CHICAGO – When the NBA decided to institute a lottery system in 1985 to determine the order of itsSonju draft, Norm Sonju was not a fan.

At the time, Sonju was the co-founder and president of the Dallas Mavericks. And before ’85, the NBA used the flip of a coin — between the teams with the worst record in the Western and Eastern Conference — to determine the top two picks in the draft. The remaining teams took their respective draft place in inverse order of their regular-season records.

But since the Mavs had executed trades with the Cleveland Cavaliers in 1980 that would give them the Cavs’ first-round picks in 1985 and ’86 – in addition to the first-rounders they got from Cleveland in ’83 and ’84 – Sonju was counting on the Mavs having a pre-lottery bumper crop thanks to the Cavs.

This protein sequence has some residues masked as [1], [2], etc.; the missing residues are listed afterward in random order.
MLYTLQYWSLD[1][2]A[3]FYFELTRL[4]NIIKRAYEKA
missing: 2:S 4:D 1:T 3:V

At an NBA Board of Governors meeting in Salt Lake City, Sonju said the change from the coin flip to the lottery was presented and: “Norm was not a happy camper. I was absolutely besides myself. I remember (Phoenix Suns executive) Jerry Colangelo taking me outside down by a river and just counseling me not to get a heart attack over it because it’s a decision the NBA is going to make and it’s just best I go along with it like I like it, but at least don’t let it give you a heart attack. And that was good advice.

“Remember, when we made the trades with Cleveland (in 1980) it was based upon the NBA at that time. Never did I expect them to change the rules before we got all of our picks out. If they would have started (the lottery) the year after our picks, I wouldn’t have said nearly as much. Anyway, everyone knew I was furious with the decision. Once it’s made, there’s nothing you can do but just back it and support it and go on to the next day. But it was tough, and I’ll be honest with you, I really struggled with that.”